Now that the Oscars are over, and March is nearly upon us, I figured it was time (finally) to talk about the overrated and underappreciated movies I saw in 2014. It was a great year for films, of all kinds and genres.
Keep in mind that this list represents neither the best nor worst films I saw. I just felt that the overrated ones (while sometimes great) got more praise than they deserved, while the underappreciated ones (while sometimes not great) didn’t get the recognition for what they did right.
Birdman and Interstellar: WHAT? Are you nuts? Well, look, I loved Birdman, but at the same time felt that Fellini covered this all with 8 1/2, and Kubrick set the bar with 2001. In other words, what looks brand new and fresh at first glance is really an extremely well-done version of what came before. Also, while I felt completely plugged into Birdman while I was watching it, I wasn’t sure it had the deeper resonance it was searching for. I think films about filmmaking (yes, I know it was a play, but the film was a tribute to Andre Bazin’s film theory) may be an exhausted trope. I would have to see it again, though.
Likewise, Interstellar was a great experience, but I was very put off by Hans Zimmer’s saccharine and overblown score (sometimes obscuring the dialog), the weird American heartland nostalgia trip, and the constant let’s-say-the-subtext-’cause-otherwise-people-might-not-get-the-point-of-the-scene. I felt the same way about Dark Knight Rises – Nolan’s forgotten the economy of show-vs-tell.
Gone Girl: Also well-crafted, interesting to watch, but forgettable. Fincher can do work that’s very engaging, but I wasn’t really at all interested in anyone in this film. Which is not a crime, but if you’re making a thriller you should be hoping things turn out well for someone.
Divergent: This was an interesting film, with good performances, and clear direction, but I felt it dragged a bit, and I’m not sure we need another dystopian YA film. But I’m willing to give the sequel a chance.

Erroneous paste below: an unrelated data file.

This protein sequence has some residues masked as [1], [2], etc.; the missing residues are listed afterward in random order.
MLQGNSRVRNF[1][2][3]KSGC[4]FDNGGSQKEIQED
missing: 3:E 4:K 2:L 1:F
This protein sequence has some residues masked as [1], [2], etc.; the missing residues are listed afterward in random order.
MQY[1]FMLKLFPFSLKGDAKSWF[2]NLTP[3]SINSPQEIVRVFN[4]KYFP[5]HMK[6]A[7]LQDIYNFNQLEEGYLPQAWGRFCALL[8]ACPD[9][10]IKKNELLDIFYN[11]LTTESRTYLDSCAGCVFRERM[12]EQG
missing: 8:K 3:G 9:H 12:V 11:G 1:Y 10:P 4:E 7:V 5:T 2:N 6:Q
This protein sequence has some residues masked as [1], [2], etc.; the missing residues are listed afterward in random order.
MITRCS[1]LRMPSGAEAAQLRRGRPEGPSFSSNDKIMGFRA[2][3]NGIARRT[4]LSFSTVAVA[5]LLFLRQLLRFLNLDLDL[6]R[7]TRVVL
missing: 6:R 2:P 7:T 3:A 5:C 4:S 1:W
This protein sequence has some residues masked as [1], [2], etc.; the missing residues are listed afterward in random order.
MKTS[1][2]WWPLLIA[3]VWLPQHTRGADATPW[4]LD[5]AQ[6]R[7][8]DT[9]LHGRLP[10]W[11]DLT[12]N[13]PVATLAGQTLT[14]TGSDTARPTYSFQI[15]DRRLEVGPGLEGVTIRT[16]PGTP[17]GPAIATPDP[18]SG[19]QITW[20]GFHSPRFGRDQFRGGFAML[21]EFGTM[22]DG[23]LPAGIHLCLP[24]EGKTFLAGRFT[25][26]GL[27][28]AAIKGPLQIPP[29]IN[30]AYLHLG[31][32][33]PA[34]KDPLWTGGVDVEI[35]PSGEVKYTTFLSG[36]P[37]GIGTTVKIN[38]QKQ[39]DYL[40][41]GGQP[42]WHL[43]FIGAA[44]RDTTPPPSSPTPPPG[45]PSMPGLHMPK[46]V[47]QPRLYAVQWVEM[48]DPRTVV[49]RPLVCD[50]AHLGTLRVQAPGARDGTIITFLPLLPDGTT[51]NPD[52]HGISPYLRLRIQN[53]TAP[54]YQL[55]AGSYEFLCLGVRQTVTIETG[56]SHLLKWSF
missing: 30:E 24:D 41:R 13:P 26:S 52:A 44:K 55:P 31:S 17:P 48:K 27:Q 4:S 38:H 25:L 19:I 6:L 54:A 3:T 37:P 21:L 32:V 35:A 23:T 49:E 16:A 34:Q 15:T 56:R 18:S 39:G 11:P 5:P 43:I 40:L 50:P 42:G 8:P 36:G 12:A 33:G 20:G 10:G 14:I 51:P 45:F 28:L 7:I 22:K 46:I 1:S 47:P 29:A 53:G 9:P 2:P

Noah: This could have been a truly horrid movie. The fact that it scored big with everyone (critics and fans, for the most part) should make me happy. But there was a part of me that would have loved to have seen the whole movie made in the tone of the second half of the film – as a somewhat naturalistic family drama, about the limits of blind religious faith and duty, humanism vs. theism, family vs. society, etc. But at the same time, I can see that perhaps the triumph of the second half wouldn’t have been possible without the ‘bombasticity’ of the first half.
Special mention goes to Words and Pictures: such great talent, and such potential for something interesting about art, language, love, learning… but I felt like the script had been sifted through the ‘development’ gears too many times until everything ran far too smoothly. It’s a further shame because the director (Fred Schepisi) has given us some really good films in the past (Last Orders is terrific, and Empire Falls isn’t bad) that have something to say.
Enemy: What a fantastic, criminally under-seen film. Written and directed by the writer of Prisoners, this is a mind-twisty thriller/drama/political/sci-fi/wtf story that seems, at first, terribly artificial and maybe even bad. Until you think about it for a few days, and then you get whacked by its awesomeness. How many movies can you say that about?
The One I Love: This did get some real love from the critics, but it should have gotten a bigger release. A great mash-up of sci-fi, fantasy, dysfunctional couplehood, romance… it’s all there.
Noah: Yes, it’s on here twice. What many people didn’t appreciate about the film were the deeper themes lurking underneath the effects. There were some great performances here as well. And as much as I liked the second, “quieter” half of the film more, I also appreciate the audacity of the first half. So I guess I feel that Noah is both underappreciated AND overrated.
Captain America: The Winter Soldier got snubbed at the Oscars. A complex movie about the NSA, the role of the U.S. in world security, the influence of patriotism and the haunting of the present by the past; not to mention kick-ass fight scenes, great effects, terrific performances… and it took time to develop its characters, which was refreshing.
Edge of Tomorrow: Also screwed at the Oscars. Great performances, story, editing… the marketing folks just didn’t get this film.
The Hunger Games: Mockingjay: This film took a deeper look at the cost of civil war, the problematic nature of revolutionary movements, the creation of heroes, and stayed away from the action of the first two. The lack of big action set pieces was its strength, rather than a weakness.